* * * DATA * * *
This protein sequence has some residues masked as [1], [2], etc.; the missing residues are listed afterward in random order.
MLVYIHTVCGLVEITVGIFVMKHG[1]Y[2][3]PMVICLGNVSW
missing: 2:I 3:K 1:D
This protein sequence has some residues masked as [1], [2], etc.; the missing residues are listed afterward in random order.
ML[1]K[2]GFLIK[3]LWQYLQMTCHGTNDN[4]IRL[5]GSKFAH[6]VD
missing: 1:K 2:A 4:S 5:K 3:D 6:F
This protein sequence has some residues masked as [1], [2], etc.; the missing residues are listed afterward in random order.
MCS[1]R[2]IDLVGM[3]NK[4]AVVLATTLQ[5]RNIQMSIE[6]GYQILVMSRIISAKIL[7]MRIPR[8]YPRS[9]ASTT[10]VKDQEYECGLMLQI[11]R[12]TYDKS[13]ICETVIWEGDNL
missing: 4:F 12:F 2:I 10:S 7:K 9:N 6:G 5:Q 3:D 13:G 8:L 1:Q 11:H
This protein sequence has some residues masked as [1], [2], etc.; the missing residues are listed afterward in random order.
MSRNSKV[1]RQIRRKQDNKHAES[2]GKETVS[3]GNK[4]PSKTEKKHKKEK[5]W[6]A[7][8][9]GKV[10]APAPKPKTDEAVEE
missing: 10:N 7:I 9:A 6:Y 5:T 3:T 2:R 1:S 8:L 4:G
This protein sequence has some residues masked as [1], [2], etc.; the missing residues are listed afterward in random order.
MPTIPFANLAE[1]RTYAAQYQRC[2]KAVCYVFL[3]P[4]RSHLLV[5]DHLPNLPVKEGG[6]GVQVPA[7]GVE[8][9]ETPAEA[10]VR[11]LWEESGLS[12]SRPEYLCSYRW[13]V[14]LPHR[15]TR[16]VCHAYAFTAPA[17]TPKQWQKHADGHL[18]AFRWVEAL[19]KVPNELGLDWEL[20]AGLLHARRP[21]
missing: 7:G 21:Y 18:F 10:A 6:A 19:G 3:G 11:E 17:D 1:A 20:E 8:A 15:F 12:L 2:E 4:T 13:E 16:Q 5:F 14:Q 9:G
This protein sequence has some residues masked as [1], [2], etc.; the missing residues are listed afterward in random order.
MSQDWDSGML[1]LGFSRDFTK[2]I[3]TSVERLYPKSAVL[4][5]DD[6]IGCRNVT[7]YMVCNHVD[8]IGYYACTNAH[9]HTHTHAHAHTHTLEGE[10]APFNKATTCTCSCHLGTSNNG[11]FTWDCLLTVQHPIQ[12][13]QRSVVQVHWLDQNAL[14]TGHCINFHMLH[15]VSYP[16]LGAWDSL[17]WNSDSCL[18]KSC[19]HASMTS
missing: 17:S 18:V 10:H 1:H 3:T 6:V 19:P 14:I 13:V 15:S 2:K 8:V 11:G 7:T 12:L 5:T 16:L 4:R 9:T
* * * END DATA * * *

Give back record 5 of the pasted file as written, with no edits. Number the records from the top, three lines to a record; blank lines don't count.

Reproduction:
This protein sequence has some residues masked as [1], [2], etc.; the missing residues are listed afterward in random order.
MPTIPFANLAE[1]RTYAAQYQRC[2]KAVCYVFL[3]P[4]RSHLLV[5]DHLPNLPVKEGG[6]GVQVPA[7]GVE[8][9]ETPAEA[10]VR[11]LWEESGLS[12]SRPEYLCSYRW[13]V[14]LPHR[15]TR[16]VCHAYAFTAPA[17]TPKQWQKHADGHL[18]AFRWVEAL[19]KVPNELGLDWEL[20]AGLLHARRP[21]
missing: 7:G 21:Y 18:F 10:A 6:A 19:G 3:G 11:E 17:D 1:A 20:E 8:A 15:F 12:L 2:E 4:T 13:E 16:Q 5:F 14:Q 9:G